The Rough Outline

I took a mini-vacation in June. Originally, we had planned to go to the beach, but those plans fell through. I decided to spend those five days churning out a rough draft of a one-shot high fantasy vampire romance that had been drifting through my brain for a good month or so.

So, I did what I do before a draft: I prepared. I outlined. I collected names. I outlined some more.

I ended up with two outlines with two different protagonists. One was a sheltered girl, the other raised on the streets. The two outlines went in different directions yet crisscrossed the same major plot points. I spent WEEKS sweating over which outline was better. I went back and forth. Over and over. I talked to myself on the way to and from work, pretending I was explaining each outline to an editor. I ended up picking the one I thought was cooler: the girl raised on the streets.

And I revised my outline with new vigor. Vacation Day 1 arrived, and I jumped on the keyboard. By Friday night, I’d written about 12 thousand words.

I’d also realized that my rough draft was very similar to Thief in the Castle. The rest of the roughly outline plot was also very similar to Thief in the Castle.

I was disheartened. I spiraled into one of those “I can’t write any more stories” depressions where I played Minecraft and watched Kim Possible instead. I worked myself into a migraine worrying about it, enough I had to fetch my anxiety meds. Then on Saturday, I went out with my man and his best friend and his wife. We hung out. Ate. Got rained on. Laughed. Pooped in a public restroom.

All the while I’m thinking of this rough draft that isn’t working. Why it’s not working. How I can make it work.

I’m not sure when it happened, probably before food, but I had a thought. What if I combined the core story of this one-shot vampire romance with the beginning of another one-shot romance that never went beyond an outline and an opening paragraph?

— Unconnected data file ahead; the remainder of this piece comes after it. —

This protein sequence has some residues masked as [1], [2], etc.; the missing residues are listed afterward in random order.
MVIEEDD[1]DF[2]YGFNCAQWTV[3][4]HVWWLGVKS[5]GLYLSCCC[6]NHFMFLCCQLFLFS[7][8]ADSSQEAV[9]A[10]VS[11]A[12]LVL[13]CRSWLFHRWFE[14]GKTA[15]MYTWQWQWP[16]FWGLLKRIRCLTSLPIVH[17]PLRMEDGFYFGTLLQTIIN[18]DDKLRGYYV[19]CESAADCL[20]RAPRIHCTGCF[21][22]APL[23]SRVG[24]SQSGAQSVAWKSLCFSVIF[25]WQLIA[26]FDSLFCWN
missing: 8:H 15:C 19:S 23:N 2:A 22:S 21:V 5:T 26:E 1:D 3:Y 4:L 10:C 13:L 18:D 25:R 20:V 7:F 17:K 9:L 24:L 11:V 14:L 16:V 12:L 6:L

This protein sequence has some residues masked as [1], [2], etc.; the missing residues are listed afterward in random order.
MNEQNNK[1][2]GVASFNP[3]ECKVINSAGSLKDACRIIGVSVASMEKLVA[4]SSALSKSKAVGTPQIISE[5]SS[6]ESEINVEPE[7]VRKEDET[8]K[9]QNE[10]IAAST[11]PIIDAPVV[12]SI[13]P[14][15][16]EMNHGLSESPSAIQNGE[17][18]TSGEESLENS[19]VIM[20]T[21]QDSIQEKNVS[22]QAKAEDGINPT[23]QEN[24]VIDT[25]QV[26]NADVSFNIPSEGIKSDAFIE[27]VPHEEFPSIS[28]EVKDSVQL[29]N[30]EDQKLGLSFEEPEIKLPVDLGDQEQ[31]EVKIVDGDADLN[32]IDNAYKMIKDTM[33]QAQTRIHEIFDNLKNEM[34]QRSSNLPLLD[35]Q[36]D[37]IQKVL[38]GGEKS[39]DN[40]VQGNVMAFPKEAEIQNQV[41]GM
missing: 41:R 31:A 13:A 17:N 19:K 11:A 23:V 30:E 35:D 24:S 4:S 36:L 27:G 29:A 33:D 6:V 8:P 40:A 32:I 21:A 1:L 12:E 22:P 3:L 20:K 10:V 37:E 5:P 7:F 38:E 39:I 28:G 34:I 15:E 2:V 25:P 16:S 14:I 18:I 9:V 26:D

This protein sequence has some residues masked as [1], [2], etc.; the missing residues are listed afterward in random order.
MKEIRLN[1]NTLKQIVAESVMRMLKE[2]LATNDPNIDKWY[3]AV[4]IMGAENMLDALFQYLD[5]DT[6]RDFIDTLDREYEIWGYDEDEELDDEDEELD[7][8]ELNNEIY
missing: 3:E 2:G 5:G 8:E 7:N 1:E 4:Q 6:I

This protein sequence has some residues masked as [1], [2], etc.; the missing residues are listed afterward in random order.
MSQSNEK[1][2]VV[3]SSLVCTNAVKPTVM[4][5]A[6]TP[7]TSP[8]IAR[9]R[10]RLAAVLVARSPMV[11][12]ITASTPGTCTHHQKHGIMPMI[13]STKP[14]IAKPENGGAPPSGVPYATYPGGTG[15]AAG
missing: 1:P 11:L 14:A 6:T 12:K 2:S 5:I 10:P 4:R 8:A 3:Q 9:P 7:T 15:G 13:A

Hmmm, I thought.

Then food arrived, and we’d been waiting for like an hour and I hadn’t eaten breakfast. Later though, I started thinking about it again.

On Sunday, I rewrote the opening to this one-shot high fantasy vampire romance. I adjusted the angle just a little bit.

And I’m digging the result. Sure, it’s a little more “beauty and the beast” that I’d aimed for, but it’s not bad.

The point of this story is that a rough draft isn’t perfect. It’s the molding process. It’s the testing phase. It’s you telling yourself the story.

The first time I heard that phrase, I didn’t get it. It has taken me ten finished novels to get it.

By telling yourself the story first, you are clearing the way to revision. You are laying the foundation. Without a solid foundation, revisions and drafts won’t hold to the wind. Everything else that follows – beta reading, querying, marketing, all come back to the solid book.

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